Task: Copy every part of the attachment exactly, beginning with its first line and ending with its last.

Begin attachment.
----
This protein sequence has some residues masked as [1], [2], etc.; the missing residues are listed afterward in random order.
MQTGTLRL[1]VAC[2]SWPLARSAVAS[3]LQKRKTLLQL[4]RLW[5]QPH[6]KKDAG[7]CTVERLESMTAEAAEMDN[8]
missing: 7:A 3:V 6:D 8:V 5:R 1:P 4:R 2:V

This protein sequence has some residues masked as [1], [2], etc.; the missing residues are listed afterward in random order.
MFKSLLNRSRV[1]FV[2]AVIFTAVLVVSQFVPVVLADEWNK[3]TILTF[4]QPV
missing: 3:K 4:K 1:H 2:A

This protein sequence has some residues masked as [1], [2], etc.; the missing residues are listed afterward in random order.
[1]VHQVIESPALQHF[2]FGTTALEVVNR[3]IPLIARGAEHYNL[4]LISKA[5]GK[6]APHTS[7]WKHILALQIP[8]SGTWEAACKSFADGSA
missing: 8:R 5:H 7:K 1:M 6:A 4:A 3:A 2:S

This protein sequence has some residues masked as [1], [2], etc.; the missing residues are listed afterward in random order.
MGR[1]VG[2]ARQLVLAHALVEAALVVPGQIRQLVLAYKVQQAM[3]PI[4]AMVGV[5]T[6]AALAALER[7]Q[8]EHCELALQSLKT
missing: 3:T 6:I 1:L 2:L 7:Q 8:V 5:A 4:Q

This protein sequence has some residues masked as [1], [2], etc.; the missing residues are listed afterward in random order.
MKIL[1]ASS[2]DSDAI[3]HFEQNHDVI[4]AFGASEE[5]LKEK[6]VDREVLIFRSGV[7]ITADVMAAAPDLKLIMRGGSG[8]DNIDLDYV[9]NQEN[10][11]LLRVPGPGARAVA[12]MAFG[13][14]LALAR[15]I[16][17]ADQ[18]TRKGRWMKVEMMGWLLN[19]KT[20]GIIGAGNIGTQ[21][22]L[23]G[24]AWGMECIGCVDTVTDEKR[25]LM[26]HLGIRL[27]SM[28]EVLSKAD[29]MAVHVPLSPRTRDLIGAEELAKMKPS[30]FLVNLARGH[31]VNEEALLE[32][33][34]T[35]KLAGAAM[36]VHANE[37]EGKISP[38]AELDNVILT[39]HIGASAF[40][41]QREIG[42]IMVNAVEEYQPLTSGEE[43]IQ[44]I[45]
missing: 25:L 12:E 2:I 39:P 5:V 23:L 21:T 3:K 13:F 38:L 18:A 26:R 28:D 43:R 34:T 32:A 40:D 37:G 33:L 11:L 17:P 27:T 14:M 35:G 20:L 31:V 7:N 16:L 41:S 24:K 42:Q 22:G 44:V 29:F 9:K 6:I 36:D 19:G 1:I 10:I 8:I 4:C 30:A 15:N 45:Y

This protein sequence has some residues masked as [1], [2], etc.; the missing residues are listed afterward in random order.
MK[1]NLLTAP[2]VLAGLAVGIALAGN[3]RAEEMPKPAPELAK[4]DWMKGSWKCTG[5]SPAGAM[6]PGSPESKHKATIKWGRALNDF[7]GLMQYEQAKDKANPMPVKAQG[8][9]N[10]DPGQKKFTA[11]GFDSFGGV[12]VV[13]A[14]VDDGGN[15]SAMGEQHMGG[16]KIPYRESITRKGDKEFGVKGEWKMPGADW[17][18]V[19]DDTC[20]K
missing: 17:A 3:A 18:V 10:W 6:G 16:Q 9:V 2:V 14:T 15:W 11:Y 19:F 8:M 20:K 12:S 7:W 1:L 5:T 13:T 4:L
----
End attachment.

This protein sequence has some residues masked as [1], [2], etc.; the missing residues are listed afterward in random order.
MQTGTLRL[1]VAC[2]SWPLARSAVAS[3]LQKRKTLLQL[4]RLW[5]QPH[6]KKDAG[7]CTVERLESMTAEAAEMDN[8]
missing: 7:A 3:V 6:D 8:V 5:R 1:P 4:R 2:V

This protein sequence has some residues masked as [1], [2], etc.; the missing residues are listed afterward in random order.
MFKSLLNRSRV[1]FV[2]AVIFTAVLVVSQFVPVVLADEWNK[3]TILTF[4]QPV
missing: 3:K 4:K 1:H 2:A

This protein sequence has some residues masked as [1], [2], etc.; the missing residues are listed afterward in random order.
[1]VHQVIESPALQHF[2]FGTTALEVVNR[3]IPLIARGAEHYNL[4]LISKA[5]GK[6]APHTS[7]WKHILALQIP[8]SGTWEAACKSFADGSA
missing: 8:R 5:H 7:K 1:M 6:A 4:A 3:A 2:S

This protein sequence has some residues masked as [1], [2], etc.; the missing residues are listed afterward in random order.
MGR[1]VG[2]ARQLVLAHALVEAALVVPGQIRQLVLAYKVQQAM[3]PI[4]AMVGV[5]T[6]AALAALER[7]Q[8]EHCELALQSLKT
missing: 3:T 6:I 1:L 2:L 7:Q 8:V 5:A 4:Q

This protein sequence has some residues masked as [1], [2], etc.; the missing residues are listed afterward in random order.
MKIL[1]ASS[2]DSDAI[3]HFEQNHDVI[4]AFGASEE[5]LKEK[6]VDREVLIFRSGV[7]ITADVMAAAPDLKLIMRGGSG[8]DNIDLDYV[9]NQEN[10][11]LLRVPGPGARAVA[12]MAFG[13][14]LALAR[15]I[16][17]ADQ[18]TRKGRWMKVEMMGWLLN[19]KT[20]GIIGAGNIGTQ[21][22]L[23]G[24]AWGMECIGCVDTVTDEKR[25]LM[26]HLGIRL[27]SM[28]EVLSKAD[29]MAVHVPLSPRTRDLIGAEELAKMKPS[30]FLVNLARGH[31]VNEEALLE[32][33][34]T[35]KLAGAAM[36]VHANE[37]EGKISP[38]AELDNVILT[39]HIGASAF[40][41]QREIG[42]IMVNAVEEYQPLTSGEE[43]IQ[44]I[45]
missing: 25:L 12:E 2:I 39:P 5:V 23:L 21:T 3:K 13:F 38:L 18:A 26:R 28:D 43:R 34:T 32:A 40:D 37:G 33:L 11:L 17:P 27:T 14:M 35:G 20:L 31:V 7:N 16:L 41:S 24:K 42:Q 22:G 44:V 29:F 9:K 6:I 36:D 19:G 1:I 10:I 8:I 4:C 30:A 15:N 45:Y

This protein sequence has some residues masked as [1], [2], etc.; the missing residues are listed afterward in random order.
MK[1]NLLTAP[2]VLAGLAVGIALAGN[3]RAEEMPKPAPELAK[4]DWMKGSWKCTG[5]SPAGAM[6]PGSPESKHKATIKWGRALNDF[7]GLMQYEQAKDKANPMPVKAQG[8][9]N[10]DPGQKKFTA[11]GFDSFGGV[12]VV[13]A[14]VDDGGN[15]SAMGEQHMGG[16]KIPYRESITRKGDKEFGVKGEWKMPGADW[17][18]V[19]DDTC[20]K
missing: 17:A 3:A 18:V 10:W 6:G 16:Q 9:V 2:V 14:T 15:W 11:Y 19:F 8:M 20:K 12:S 7:W 1:L 5:T 13:T 4:L